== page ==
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February 8, 2023
Getting ready to implement Zero Trust (ZT) isn’t quite as simple as some vendors would have you believe. If someone excludes the program development aspect of ZT, that’s a sign you should be careful. While many point solutions for specific problems exist, there is no out-of-the-box, end-to-end solution that will write policies, align business needs and socialize your ZT program. There isn’t even a vendor with a multi-vendor Policy Decision Point as outlined in the NIST 800-207 Zero Trust Architecture.
There is, however, a method that you can implement to assist you with making decisions about ZT and, most importantly, reduce risk.
Risk reduction is the at the heart of all we do as security professionals and it’s why we’re always looking for a new security approach to protect our assets. If left undetected, risk can leave an organization exposed and prone to compromise. Risk management helps us get there by documenting, discovering, calculating, evaluating, measuring and communicating risk. It also drives compliance and creates a need for remediation solutions. Applying Zero Trust principles makes all this happen in real time.
Risk management is an excellent method for knowing exactly where your problems are and what solutions (technical or administrative) will help you reduce risk exposure to acceptable levels. If you don’t track or understand your biggest risks, you’re fumbling in the dark and likely implementing solutions to close gaps while still unaware if you have the right priorities – “firefighting.”
Ultimately, risk management will improve your ZT implementation through risk discovery and measurement. We’ll start with the socialization of risk management and Zero Trust within your organization and end with some ideas on how risk management can help you be successful with designing and implementing a ZT program.
Have you ever presented something to your leadership team and seen vacant stares, yawns or a generally uninterested audience? This was your chance to discuss Zero Trust concepts, and it fell flat. Or you might have a board member who’s “technical” and assumes they already know everything you have to say. Let’s flip the script. Wouldn’t a discussion about how the implementation of processes and technology will reduce risk, close policy and compliance exceptions, speed up audit preparation and protect legacy systems be better? In addition, the proposal improves the client (employee) experience and allows them to have the flexibility to leverage the platform of their choice from anywhere at any time.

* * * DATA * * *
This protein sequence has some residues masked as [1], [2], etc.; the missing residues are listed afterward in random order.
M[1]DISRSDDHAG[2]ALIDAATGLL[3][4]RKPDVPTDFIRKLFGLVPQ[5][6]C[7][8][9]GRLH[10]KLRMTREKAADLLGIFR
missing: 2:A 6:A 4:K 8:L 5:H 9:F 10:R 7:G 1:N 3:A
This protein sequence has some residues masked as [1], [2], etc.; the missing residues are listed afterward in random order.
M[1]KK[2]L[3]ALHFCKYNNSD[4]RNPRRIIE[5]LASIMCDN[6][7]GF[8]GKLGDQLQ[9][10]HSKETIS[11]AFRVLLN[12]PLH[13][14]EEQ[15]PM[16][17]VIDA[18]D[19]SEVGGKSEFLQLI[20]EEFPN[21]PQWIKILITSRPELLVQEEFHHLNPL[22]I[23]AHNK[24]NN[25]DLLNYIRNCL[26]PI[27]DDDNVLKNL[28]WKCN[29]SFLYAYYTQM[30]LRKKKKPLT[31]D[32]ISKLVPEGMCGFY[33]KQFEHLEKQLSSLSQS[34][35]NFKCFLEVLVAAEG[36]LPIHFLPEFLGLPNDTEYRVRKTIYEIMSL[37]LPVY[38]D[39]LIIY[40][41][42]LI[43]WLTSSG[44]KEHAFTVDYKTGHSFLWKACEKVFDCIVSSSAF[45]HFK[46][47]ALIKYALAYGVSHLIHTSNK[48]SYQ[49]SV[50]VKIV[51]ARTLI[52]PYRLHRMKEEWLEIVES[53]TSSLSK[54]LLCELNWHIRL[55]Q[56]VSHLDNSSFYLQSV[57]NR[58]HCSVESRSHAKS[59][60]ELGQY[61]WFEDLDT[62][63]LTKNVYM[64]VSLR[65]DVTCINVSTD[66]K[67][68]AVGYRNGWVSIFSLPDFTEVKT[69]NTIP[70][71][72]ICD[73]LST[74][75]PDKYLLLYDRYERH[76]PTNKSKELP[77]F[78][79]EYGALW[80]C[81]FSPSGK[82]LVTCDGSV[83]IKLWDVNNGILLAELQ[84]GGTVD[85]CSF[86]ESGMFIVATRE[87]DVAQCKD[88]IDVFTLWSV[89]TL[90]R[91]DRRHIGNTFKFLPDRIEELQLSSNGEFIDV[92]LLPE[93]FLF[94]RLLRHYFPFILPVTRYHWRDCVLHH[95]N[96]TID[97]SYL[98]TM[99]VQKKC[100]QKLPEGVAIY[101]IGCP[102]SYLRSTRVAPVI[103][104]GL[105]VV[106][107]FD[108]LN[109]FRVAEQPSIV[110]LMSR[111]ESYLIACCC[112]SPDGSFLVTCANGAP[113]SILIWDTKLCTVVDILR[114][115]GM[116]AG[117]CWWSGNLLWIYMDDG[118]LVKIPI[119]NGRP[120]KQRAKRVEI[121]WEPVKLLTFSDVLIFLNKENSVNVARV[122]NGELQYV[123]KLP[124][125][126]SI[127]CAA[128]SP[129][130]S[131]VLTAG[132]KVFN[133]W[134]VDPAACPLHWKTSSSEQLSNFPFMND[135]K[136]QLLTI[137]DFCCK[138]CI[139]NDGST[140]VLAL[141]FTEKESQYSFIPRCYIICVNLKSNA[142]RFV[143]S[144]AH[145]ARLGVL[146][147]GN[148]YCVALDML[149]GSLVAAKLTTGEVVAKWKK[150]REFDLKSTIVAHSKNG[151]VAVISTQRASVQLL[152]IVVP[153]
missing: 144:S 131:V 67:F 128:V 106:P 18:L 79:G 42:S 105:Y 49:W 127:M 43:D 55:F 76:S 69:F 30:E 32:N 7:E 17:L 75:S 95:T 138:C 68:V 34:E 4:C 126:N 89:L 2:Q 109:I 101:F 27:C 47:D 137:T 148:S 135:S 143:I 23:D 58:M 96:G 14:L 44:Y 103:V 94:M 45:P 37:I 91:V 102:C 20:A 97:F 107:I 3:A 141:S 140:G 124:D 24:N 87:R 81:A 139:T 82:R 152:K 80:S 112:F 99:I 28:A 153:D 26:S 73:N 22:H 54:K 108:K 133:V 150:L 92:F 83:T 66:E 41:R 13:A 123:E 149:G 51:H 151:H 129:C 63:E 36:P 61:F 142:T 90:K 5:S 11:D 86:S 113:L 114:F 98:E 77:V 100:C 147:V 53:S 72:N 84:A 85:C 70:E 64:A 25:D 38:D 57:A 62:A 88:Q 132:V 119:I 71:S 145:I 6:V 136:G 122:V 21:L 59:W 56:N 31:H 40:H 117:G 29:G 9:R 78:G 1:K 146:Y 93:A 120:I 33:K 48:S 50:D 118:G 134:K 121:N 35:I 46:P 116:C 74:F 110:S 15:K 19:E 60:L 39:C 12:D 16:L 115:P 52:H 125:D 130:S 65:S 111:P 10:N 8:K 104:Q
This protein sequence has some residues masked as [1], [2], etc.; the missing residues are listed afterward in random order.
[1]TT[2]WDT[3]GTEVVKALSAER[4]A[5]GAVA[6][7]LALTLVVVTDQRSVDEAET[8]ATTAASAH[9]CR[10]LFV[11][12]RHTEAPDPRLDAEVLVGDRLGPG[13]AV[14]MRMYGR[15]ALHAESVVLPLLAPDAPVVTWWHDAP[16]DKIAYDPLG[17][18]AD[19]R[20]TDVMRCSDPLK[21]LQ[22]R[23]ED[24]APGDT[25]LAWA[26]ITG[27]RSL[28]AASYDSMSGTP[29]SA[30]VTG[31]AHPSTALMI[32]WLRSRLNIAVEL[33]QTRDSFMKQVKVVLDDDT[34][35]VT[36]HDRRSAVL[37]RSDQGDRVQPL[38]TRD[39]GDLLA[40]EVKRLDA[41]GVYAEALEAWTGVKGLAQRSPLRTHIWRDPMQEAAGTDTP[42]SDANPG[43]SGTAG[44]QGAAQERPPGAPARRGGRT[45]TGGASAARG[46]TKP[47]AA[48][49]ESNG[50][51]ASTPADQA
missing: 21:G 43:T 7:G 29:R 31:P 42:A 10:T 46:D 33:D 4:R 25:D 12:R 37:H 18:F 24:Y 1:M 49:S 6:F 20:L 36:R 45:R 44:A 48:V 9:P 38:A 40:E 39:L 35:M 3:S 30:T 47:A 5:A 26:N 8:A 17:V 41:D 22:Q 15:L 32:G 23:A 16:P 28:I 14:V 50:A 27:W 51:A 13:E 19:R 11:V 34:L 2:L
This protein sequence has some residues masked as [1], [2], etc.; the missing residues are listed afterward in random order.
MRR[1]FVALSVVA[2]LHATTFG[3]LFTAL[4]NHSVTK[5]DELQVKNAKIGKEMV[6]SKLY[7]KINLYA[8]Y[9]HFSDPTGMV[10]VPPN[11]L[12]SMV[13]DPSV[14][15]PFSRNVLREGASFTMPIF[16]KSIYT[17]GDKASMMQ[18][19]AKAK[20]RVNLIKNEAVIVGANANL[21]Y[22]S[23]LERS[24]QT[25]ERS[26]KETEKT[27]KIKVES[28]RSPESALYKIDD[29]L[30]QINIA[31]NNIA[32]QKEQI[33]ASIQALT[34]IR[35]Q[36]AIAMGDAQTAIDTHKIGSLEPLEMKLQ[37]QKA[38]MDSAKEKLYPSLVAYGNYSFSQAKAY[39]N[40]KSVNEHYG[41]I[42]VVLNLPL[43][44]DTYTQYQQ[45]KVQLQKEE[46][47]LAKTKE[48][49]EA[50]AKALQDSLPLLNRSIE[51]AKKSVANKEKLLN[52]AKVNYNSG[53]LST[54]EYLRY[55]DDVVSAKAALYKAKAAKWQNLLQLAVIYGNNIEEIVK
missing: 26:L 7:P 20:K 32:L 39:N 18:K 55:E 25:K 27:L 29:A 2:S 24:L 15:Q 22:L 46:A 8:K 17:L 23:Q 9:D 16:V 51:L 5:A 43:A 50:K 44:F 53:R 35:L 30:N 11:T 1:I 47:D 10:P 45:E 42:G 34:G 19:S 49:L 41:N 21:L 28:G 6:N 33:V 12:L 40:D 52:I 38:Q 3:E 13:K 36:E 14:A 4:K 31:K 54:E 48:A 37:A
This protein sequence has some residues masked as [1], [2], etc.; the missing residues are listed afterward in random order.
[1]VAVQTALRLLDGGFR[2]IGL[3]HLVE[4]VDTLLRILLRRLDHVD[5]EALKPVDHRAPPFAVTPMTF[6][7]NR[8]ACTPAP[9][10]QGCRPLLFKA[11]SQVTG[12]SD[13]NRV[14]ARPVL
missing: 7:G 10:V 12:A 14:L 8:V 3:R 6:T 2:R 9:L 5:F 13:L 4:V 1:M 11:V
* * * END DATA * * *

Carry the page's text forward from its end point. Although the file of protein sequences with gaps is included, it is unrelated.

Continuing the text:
Risk management is a balance, and while increasing flexibility may reduce organizational risk related to recruiting and retaining top talent, it may increase the chance of compromise. We see major shifts that support this prediction, with COVID-19 driving organizations to figure out how to be flexible and still keep risk tolerance within assigned limits. A Zero Trust approach enables flexibility while reducing risk.
Identifying and communicating risk is a very important aspect of our jobs. Providing vague or ineffective communications can lead to marginalization and possible reputational damage. Documenting and measuring things like insider threats, risks from operational technology (OT) or the internet of things (IoT), third parties, application vulnerabilities, etc., and how a ZT approach can help will greatly reduce those risks and assist with getting the company-wide cybersecurity risk level within tolerable limits. Risk management is complex, and there are multiple ways to approach it. If it was easy, you’d be doing it already (and so would everyone else).